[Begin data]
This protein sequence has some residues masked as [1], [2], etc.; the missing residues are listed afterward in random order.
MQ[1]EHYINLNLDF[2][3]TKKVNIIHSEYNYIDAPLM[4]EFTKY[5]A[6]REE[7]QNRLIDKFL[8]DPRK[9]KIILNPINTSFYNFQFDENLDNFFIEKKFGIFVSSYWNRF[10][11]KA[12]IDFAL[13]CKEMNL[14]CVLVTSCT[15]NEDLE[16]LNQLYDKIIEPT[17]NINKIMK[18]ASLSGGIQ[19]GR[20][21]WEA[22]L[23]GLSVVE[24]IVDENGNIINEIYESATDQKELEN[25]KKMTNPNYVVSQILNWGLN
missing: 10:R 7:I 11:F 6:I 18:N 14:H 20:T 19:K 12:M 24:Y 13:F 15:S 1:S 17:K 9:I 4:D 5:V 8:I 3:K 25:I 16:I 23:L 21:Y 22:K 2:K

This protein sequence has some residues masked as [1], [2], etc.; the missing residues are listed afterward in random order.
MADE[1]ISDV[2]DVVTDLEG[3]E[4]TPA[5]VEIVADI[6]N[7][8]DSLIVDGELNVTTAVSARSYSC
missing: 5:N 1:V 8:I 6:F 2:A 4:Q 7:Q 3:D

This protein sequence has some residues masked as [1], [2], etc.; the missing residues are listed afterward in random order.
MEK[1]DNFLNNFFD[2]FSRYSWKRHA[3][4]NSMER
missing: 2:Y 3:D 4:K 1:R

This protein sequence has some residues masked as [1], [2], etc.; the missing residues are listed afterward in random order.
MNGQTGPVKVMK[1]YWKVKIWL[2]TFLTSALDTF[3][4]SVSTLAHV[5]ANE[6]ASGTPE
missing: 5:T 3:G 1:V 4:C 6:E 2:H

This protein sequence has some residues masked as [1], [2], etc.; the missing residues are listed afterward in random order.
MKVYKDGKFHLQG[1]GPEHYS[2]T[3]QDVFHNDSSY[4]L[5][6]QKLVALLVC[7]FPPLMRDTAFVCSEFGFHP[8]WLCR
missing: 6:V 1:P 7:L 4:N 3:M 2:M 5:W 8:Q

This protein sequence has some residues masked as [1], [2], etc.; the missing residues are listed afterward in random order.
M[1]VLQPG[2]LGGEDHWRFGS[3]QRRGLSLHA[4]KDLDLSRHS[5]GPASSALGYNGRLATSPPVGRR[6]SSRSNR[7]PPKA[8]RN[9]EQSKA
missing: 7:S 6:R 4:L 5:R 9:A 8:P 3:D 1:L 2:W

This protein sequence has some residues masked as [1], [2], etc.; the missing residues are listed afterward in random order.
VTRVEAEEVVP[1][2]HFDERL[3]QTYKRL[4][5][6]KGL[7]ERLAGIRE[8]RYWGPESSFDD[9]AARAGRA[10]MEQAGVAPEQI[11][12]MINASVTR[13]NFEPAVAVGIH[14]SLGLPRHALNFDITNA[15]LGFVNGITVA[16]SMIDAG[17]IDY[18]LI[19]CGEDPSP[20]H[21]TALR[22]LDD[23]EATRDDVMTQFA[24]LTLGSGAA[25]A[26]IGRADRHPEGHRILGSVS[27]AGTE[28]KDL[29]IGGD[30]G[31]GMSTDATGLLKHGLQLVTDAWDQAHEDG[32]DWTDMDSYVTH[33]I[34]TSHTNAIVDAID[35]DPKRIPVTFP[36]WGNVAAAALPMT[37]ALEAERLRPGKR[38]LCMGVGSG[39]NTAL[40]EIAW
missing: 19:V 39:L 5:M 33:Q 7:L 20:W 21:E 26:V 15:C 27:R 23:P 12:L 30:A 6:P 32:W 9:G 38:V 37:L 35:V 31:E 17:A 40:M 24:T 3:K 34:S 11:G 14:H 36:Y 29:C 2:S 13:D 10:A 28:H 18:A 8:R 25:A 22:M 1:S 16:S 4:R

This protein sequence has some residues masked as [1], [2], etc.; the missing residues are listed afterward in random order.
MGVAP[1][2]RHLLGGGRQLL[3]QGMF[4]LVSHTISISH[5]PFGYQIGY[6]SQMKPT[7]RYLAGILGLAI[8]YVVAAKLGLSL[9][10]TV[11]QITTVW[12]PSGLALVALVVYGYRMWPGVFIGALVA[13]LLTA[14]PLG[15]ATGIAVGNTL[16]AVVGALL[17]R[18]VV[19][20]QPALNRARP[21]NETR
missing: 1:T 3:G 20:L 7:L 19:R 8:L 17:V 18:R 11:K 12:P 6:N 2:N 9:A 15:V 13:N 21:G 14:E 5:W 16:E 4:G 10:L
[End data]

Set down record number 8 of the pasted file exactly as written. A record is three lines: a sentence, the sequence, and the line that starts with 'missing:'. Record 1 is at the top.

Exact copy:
This protein sequence has some residues masked as [1], [2], etc.; the missing residues are listed afterward in random order.
MGVAP[1][2]RHLLGGGRQLL[3]QGMF[4]LVSHTISISH[5]PFGYQIGY[6]SQMKPT[7]RYLAGILGLAI[8]YVVAAKLGLSL[9][10]TV[11]QITTVW[12]PSGLALVALVVYGYRMWPGVFIGALVA[13]LLTA[14]PLG[15]ATGIAVGNTL[16]AVVGALL[17]R[18]VV[19][20]QPALNRARP[21]NETR
missing: 1:T 3:G 20:L 7:L 19:R 8:L 17:V 18:R 11:K 12:P 6:N 2:N 9:A 15:V 13:N 21:G 14:E 5:W 16:E 4:G 10:L